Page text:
Obtaining a prehospital 12-lead electrocardiogram (ECG) diagnostic of acute myocardial injury has been demonstrated to hasten the administration of thrombolytic agents in the emergency department. This case demonstrates that a prehospital electrocardiogram diagnostic of acute anterior wall infarction can become non-diagnostic following routine administration of oxygen, nitroglycerin, and morphine by paramedics. Although this phenomenon has been observed in the in-hospital setting, it has not been reported in patients with a prehospital ECG.
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6/281. myocardial infarction in a pre-menopausal woman with angiographically normal coronary arteries.

    A young pre-menopausal non-drug-addict woman without risk factors for coronary artery disease suffered from a non-Q-wave acute myocardial infarction. She presented with epigastric pain and vomiting. diagnosis of acute myocardial infarction was not suspected at first because of her young age and lack of risk factors. She was treated for gastritis but worsening of epigastric pain and its radiation to chest warranted the diagnosis of acute myocardial infarction, which was confirmed by serial serum cardiac enzymes. Subsequent coronary angiogram revealed normal coronary arteries.
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7/281. Histopathologic effects of radiofrequency catheter ablation in previously infarcted human myocardium.

    INTRODUCTION: The use of catheter-based radiofrequency (RF) ablation for the treatment of ventricular tachyarrhythmias due to previous myocardial infarction has been steadily increasing. The histopathologic changes caused by this technique are not well described in humans. methods AND RESULTS: Three patients with hemodynamically tolerated ventricular tachycardias (VTs) due to previous myocardial infarction underwent endocardial mapping and catheter based RF ablation. All patients received between 5 and 11 RF lesions each of 60-second duration. One patient underwent myocardial resection of a left ventricular aneurysm 1 day following RF ablation, one expired 7 days after RF ablation, and one expired 9 months after RF ablation. None of the deaths occurred as a result of RF ablation. Pathologic specimens obtained early after RF ablation revealed areas of focal acute inflammation and fibrin deposition. Later specimens revealed several focal areas of fibrosis and granulation tissue. Specimens obtained late after RF ablation revealed a dense band of fibrosis, measuring 17 x 17 x 5 mm (1,250 mm3). CONCLUSION: Catheter-based RF ablation of ischemic VT in humans causes lesions that initially resemble coagulation necrosis. This is followed by the development of an inflammatory infiltrate and, finally, the development of fibrosis. Repeated application of RF ablation may result in much larger lesions than have been previously reported.
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8/281. Electrocardiographic manifestations: benign early repolarization.

    Early repolarization, also known as benign early repolarization (BER) or normal variant, is noted in approximately 1% of the population and in up to 48% of patients seen in the Emergency Department with chest pain. BER represents a benign variant of the normal electrocardiogram and is one of several syndromes producing electrocardiographic ST segment elevation (STE). The electrocardiogram (EKG) findings of BER include diffuse or widespread ST segment elevation, upward concavity of the initial portion of the ST segment, notching or slurring of the terminal QRS complex, and concordant T waves of large amplitude. This article focuses on BER and includes the electrocardiographic findings useful in making the diagnosis as well as distinguishing BER from other STE syndromes.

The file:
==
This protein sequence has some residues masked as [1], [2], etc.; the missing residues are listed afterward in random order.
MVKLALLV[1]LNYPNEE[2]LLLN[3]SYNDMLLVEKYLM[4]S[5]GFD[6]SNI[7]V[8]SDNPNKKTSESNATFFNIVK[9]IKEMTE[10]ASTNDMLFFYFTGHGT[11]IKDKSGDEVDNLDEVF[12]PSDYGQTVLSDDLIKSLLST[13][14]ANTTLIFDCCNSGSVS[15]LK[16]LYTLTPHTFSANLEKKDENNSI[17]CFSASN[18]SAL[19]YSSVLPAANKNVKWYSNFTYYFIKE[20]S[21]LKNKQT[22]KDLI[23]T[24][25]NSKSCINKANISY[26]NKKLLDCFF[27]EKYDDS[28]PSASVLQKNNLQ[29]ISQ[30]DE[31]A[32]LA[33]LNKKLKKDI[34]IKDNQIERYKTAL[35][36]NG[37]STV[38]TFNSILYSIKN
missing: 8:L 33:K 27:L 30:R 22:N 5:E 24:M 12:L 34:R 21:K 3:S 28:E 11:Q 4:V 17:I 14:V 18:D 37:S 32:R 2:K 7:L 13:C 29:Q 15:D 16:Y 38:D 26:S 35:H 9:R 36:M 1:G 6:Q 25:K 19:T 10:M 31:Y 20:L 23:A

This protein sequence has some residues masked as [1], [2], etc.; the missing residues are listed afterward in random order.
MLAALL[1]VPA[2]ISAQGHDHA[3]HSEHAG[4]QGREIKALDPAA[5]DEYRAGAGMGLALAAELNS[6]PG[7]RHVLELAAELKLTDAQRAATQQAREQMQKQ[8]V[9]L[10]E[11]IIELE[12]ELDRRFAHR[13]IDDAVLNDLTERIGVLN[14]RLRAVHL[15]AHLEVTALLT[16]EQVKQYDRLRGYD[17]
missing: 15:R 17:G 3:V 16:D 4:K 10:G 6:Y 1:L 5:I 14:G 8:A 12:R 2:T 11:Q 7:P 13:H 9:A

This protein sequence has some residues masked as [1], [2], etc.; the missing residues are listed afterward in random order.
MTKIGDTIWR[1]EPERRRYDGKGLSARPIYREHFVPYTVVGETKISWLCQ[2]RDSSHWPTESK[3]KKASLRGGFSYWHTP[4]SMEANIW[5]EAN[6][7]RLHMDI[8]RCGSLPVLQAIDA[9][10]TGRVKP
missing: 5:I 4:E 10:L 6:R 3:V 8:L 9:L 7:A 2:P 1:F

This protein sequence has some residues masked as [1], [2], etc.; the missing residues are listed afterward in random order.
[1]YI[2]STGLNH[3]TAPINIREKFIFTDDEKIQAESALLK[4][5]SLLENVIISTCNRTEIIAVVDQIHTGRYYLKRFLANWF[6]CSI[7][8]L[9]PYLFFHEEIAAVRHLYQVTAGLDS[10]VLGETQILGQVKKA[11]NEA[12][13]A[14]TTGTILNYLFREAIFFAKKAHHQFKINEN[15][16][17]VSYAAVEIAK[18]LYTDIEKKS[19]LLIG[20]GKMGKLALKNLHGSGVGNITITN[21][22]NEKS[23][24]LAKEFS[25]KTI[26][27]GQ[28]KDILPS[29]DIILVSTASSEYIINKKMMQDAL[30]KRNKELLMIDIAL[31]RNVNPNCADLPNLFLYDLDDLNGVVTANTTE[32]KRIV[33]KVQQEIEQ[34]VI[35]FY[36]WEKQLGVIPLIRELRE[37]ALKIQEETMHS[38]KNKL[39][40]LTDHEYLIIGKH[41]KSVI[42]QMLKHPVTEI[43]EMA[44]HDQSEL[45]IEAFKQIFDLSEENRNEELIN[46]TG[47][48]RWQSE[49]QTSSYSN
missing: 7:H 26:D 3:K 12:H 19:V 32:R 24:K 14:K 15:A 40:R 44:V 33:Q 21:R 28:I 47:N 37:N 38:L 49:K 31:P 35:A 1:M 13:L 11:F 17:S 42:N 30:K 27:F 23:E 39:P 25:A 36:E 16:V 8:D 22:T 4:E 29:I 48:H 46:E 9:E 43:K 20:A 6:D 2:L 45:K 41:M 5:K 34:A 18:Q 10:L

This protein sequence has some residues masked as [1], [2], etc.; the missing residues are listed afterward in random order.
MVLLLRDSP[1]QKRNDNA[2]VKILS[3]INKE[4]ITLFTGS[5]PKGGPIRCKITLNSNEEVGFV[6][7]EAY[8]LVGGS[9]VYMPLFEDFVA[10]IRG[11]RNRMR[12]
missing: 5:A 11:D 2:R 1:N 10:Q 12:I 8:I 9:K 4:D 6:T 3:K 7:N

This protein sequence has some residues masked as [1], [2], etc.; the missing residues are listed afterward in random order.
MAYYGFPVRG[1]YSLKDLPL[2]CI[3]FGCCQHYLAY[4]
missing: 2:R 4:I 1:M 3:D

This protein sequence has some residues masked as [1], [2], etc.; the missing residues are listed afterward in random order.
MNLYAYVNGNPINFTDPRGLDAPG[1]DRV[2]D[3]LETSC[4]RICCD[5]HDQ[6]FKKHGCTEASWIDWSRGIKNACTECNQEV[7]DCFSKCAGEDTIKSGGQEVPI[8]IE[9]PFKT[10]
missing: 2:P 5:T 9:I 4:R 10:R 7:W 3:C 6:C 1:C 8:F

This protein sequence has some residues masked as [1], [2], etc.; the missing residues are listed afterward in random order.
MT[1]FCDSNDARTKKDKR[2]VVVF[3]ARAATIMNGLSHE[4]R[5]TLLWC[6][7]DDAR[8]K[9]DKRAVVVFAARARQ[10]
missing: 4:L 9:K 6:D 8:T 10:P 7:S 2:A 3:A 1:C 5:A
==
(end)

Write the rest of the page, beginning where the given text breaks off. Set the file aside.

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9/281. Psychosocial influences on heart rhythm in the coronary-care unit.

    This report is an extension of previous studies which have shown that significant heart rate and rhythm changes can occur in coronary-care patients during a variety of socio-clinical interactions. Results of continuous day-long observations and concurrent monitoring of one such coronary-care patient disclosed that twice as many ectopic beats occurred during routine nursing interactions compared to resting periods, even though such interactions accounted for less than half of the total observation period. These results are similar to previous studies that have shown that the frequency of ectopic beats can be significantly altered in coronary-care patients by such routine interactions as pulse palpation. Combined with other clinical and animal studies, these data suggest that psycho-social interactions can have major effects on cardiac functioning.
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10/281. Massive T wave changes following a combined kidney and liver transplant in a young female with cirrhosis.

    We report the case of a young female with PSC-associated cirrhosis and chronic renal failure who developed clinical and electrocardiographic signs consistent with acute myocardial infarction after a combined kidney and liver transplant. Cardiac investigations at that time were negative and she is currently asymptomatic one year post-transplant with resolution of most of her ECG abnormalities. Although the cause of her symptoms and ECG abnormalities is not immediately apparent, this case illustrates the difficulties in interpreting abnormal cardiac investigations in transplanted patients with liver cirrhosis who may have a background of subclinical cardiac disease.